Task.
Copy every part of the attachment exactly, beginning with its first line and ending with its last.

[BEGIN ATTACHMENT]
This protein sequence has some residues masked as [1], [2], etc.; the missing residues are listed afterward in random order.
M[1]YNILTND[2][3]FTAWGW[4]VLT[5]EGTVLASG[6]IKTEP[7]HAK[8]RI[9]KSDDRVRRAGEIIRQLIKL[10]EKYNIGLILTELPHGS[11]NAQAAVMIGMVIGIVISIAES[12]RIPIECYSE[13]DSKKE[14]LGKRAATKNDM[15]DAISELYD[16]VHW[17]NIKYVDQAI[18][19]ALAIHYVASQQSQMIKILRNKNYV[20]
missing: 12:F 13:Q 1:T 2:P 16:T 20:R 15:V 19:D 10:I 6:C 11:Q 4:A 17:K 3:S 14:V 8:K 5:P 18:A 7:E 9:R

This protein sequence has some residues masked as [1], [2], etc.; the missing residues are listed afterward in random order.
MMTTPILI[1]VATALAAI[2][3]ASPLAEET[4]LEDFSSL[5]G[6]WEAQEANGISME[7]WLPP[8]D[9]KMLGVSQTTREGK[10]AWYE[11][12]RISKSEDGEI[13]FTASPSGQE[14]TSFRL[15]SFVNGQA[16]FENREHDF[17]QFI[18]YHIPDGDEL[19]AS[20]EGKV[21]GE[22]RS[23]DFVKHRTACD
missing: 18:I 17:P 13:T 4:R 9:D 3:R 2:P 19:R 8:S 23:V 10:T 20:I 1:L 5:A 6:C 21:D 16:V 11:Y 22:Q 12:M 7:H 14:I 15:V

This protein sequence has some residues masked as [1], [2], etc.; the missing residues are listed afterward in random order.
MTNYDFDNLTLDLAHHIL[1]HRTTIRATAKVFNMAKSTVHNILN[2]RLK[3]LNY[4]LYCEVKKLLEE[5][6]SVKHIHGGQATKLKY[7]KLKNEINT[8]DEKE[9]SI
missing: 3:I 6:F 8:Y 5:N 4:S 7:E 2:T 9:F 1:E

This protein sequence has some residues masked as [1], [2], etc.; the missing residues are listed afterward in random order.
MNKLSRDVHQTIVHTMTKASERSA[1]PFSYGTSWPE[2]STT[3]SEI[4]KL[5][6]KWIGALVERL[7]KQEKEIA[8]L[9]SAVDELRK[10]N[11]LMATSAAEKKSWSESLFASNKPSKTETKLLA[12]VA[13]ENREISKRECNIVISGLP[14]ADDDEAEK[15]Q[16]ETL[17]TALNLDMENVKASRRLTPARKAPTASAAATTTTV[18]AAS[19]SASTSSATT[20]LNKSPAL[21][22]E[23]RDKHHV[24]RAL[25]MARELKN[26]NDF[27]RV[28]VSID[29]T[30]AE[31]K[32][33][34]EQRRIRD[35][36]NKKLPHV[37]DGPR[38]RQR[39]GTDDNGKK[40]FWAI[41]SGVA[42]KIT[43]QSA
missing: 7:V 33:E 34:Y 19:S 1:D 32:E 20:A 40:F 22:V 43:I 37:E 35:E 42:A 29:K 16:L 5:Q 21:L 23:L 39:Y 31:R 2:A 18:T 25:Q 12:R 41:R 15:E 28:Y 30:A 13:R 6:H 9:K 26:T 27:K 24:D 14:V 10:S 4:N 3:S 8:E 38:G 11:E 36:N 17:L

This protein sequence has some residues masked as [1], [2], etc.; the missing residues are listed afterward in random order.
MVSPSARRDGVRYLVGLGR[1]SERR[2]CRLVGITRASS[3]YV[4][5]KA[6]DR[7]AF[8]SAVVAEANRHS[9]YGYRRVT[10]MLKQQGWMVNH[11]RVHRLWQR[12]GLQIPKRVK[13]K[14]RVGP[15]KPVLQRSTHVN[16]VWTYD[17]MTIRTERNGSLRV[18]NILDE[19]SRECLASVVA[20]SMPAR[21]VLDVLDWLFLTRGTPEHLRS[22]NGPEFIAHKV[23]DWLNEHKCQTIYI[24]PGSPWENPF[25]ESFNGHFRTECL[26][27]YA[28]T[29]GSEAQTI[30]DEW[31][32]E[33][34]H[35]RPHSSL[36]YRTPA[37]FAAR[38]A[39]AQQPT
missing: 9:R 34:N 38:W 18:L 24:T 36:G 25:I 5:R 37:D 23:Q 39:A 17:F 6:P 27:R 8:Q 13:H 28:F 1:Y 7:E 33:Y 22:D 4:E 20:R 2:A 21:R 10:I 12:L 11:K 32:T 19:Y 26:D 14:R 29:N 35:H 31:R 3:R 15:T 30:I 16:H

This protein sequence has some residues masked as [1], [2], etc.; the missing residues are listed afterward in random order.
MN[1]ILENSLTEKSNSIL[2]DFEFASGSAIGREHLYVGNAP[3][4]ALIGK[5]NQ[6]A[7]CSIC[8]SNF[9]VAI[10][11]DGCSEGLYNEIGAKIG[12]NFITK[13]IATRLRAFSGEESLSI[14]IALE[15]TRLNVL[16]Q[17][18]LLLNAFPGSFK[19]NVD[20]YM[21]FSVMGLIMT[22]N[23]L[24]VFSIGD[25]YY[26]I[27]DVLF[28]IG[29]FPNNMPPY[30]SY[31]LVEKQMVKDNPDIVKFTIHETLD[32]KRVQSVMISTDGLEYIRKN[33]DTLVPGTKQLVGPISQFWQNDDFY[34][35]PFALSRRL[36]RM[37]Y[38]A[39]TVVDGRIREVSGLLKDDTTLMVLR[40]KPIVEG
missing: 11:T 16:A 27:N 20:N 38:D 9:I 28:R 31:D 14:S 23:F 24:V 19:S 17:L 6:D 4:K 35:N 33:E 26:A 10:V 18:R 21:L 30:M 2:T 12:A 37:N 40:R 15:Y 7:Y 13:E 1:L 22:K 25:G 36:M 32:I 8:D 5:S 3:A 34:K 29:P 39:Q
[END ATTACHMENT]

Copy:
This protein sequence has some residues masked as [1], [2], etc.; the missing residues are listed afterward in random order.
M[1]YNILTND[2][3]FTAWGW[4]VLT[5]EGTVLASG[6]IKTEP[7]HAK[8]RI[9]KSDDRVRRAGEIIRQLIKL[10]EKYNIGLILTELPHGS[11]NAQAAVMIGMVIGIVISIAES[12]RIPIECYSE[13]DSKKE[14]LGKRAATKNDM[15]DAISELYD[16]VHW[17]NIKYVDQAI[18][19]ALAIHYVASQQSQMIKILRNKNYV[20]
missing: 12:F 13:Q 1:T 2:P 16:T 20:R 15:V 19:D 10:I 6:C 11:Q 4:A 17:K 3:S 14:V 8:K 5:P 18:A 7:E 9:R

This protein sequence has some residues masked as [1], [2], etc.; the missing residues are listed afterward in random order.
MMTTPILI[1]VATALAAI[2][3]ASPLAEET[4]LEDFSSL[5]G[6]WEAQEANGISME[7]WLPP[8]D[9]KMLGVSQTTREGK[10]AWYE[11][12]RISKSEDGEI[13]FTASPSGQE[14]TSFRL[15]SFVNGQA[16]FENREHDF[17]QFI[18]YHIPDGDEL[19]AS[20]EGKV[21]GE[22]RS[23]DFVKHRTACD
missing: 18:I 17:P 13:T 4:R 9:D 3:R 2:P 19:R 8:S 23:V 10:T 20:I 1:L 5:A 6:C 21:D 16:V 11:Y 22:Q 12:M 7:H 14:I 15:V

This protein sequence has some residues masked as [1], [2], etc.; the missing residues are listed afterward in random order.
MTNYDFDNLTLDLAHHIL[1]HRTTIRATAKVFNMAKSTVHNILN[2]RLK[3]LNY[4]LYCEVKKLLEE[5][6]SVKHIHGGQATKLKY[7]KLKNEINT[8]DEKE[9]SI
missing: 3:I 6:F 8:Y 5:N 4:S 7:E 2:T 9:F 1:E

This protein sequence has some residues masked as [1], [2], etc.; the missing residues are listed afterward in random order.
MNKLSRDVHQTIVHTMTKASERSA[1]PFSYGTSWPE[2]STT[3]SEI[4]KL[5][6]KWIGALVERL[7]KQEKEIA[8]L[9]SAVDELRK[10]N[11]LMATSAAEKKSWSESLFASNKPSKTETKLLA[12]VA[13]ENREISKRECNIVISGLP[14]ADDDEAEK[15]Q[16]ETL[17]TALNLDMENVKASRRLTPARKAPTASAAATTTTV[18]AAS[19]SASTSSATT[20]LNKSPAL[21][22]E[23]RDKHHV[24]RAL[25]MARELKN[26]NDF[27]RV[28]VSID[29]T[30]AE[31]K[32][33][34]EQRRIRD[35][36]NKKLPHV[37]DGPR[38]RQR[39]GTDDNGKK[40]FWAI[41]SGVA[42]KIT[43]QSA
missing: 7:V 33:E 34:Y 19:S 1:D 32:E 20:A 40:F 22:V 43:I 37:E 35:E 42:A 29:K 16:L 5:Q 21:L 23:L 39:Y 31:R 2:A 18:T 25:Q 12:R 41:R 15:E 28:Y 30:A 13:R 6:H 9:K 26:T 27:K 24:D 14:V 10:S 4:N 3:S 8:E 38:G 11:E 36:N 17:L

This protein sequence has some residues masked as [1], [2], etc.; the missing residues are listed afterward in random order.
MVSPSARRDGVRYLVGLGR[1]SERR[2]CRLVGITRASS[3]YV[4][5]KA[6]DR[7]AF[8]SAVVAEANRHS[9]YGYRRVT[10]MLKQQGWMVNH[11]RVHRLWQR[12]GLQIPKRVK[13]K[14]RVGP[15]KPVLQRSTHVN[16]VWTYD[17]MTIRTERNGSLRV[18]NILDE[19]SRECLASVVA[20]SMPAR[21]VLDVLDWLFLTRGTPEHLRS[22]NGPEFIAHKV[23]DWLNEHKCQTIYI[24]PGSPWENPF[25]ESFNGHFRTECL[26][27]YA[28]T[29]GSEAQTI[30]DEW[31][32]E[33][34]H[35]RPHSSL[36]YRTPA[37]FAAR[38]A[39]AQQPT
missing: 9:R 34:N 38:W 18:L 24:T 36:G 25:I 5:R 37:D 23:Q 39:A 17:F 6:P 27:R 8:Q 13:H 28:F 1:Y 7:E 33:Y 22:D 4:E 20:R 2:A 21:R 10:I 12:L 11:K 32:T 19:Y 26:D 14:R 29:N 35:H 31:R 3:R 15:T 30:I 16:H

This protein sequence has some residues masked as [1], [2], etc.; the missing residues are listed afterward in random order.
MN[1]ILENSLTEKSNSIL[2]DFEFASGSAIGREHLYVGNAP[3][4]ALIGK[5]NQ[6]A[7]CSIC[8]SNF[9]VAI[10][11]DGCSEGLYNEIGAKIG[12]NFITK[13]IATRLRAFSGEESLSI[14]IALE[15]TRLNVL[16]Q[17][18]LLLNAFPGSFK[19]NVD[20]YM[21]FSVMGLIMT[22]N[23]L[24]VFSIGD[25]YY[26]I[27]DVLF[28]IG[29]FPNNMPPY[30]SY[31]LVEKQMVKDNPDIVKFTIHETLD[32]KRVQSVMISTDGLEYIRKN[33]DTLVPGTKQLVGPISQFWQNDDFY[34][35]PFALSRRL[36]RM[37]Y[38]A[39]TVVDGRIREVSGLLKDDTTLMVLR[40]KPIVEG
missing: 11:T 16:A 27:N 20:N 38:D 9:I 28:R 31:D 14:S 23:F 24:V 19:S 17:L 6:D 4:K 35:N 33:E 26:A 10:V 18:R 21:L 30:M 2:T 12:A 37:N 40:R 15:Y 7:Y 13:E 1:L 22:K 25:G 36:M 32:I 8:D 5:S 3:A 34:K 29:P 39:Q